Meadowsweet Benefits

Latin Name

Filipendula ulmaria

Also Known As

Bridewort, meadow queen, meadow-wort, pride of the meadow, queen of the meadow, lady of the meadow, dollof, meadsweet


North/Central Asia and Europe

Parts Used

Aerial parts

Traditional Use and Health Benefits

Meadowsweet is an aromatic plant that heals the mucous membranes of the intestinal tract. It's action as an antacid remedy is due to these mucous membranes lining and protecting the gut, therefore it is used in heartburn, hyper acidity, peptic ulceration and gastritis. It is useful for common conditions like I.B.S (irritable bowel syndrome) and any inflammation of the bowel. 

Meadowsweet also has an anti-inflammatory action, so it is indicated for use in joint pain, such as arthritis or rheumatic conditions. It is also an analgesic, so it reduces pain as well as inflammation. It is comparable with Aspirin in its action, so can be replaced in some conditions successfully.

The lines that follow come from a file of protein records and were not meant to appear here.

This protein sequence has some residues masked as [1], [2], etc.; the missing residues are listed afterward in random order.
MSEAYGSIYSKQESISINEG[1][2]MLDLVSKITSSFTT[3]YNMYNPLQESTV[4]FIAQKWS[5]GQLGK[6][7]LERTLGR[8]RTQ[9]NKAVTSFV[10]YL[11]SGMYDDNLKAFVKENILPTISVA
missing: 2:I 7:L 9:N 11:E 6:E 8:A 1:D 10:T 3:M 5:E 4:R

Meadowsweet is good for the common cold, its mucous membrane action again soothes and protects the oesophagus, throat and sinuses, it also reduces a fever. 

This soothing action also extends for sore and inflamed eyes, and the cooled infusion of Meadowsweet can be used as an eyebath.

Meadowsweet also has a diuretic action, and is active in creating and sustaining urinary health. It is indicated for use in cystitis and stimulates the flushing of toxins from the kidneys.

Typical Use
To make meadowsweet tea: 2 -6g dried herb infused into 1 cup of boiling water taken 3 times per day.
Folklore and History

Meadowsweet was one of the three herbs held most sacred to the Druids (Vervain and Water-mint being the other two). It was one of the fifty ingredients in a drink called 'Save' in Chaucer's 'Knight's Tale', where it was called Medwort or Meadwort. It was also a popular Elizabethan strewing herb.


Volatile oil containing salicylaldehyde, phenolic glycosides (including spiraein, monotropin and gaultherin), mucilage, flavonoids, tannins, vitamin C, sugar


None known.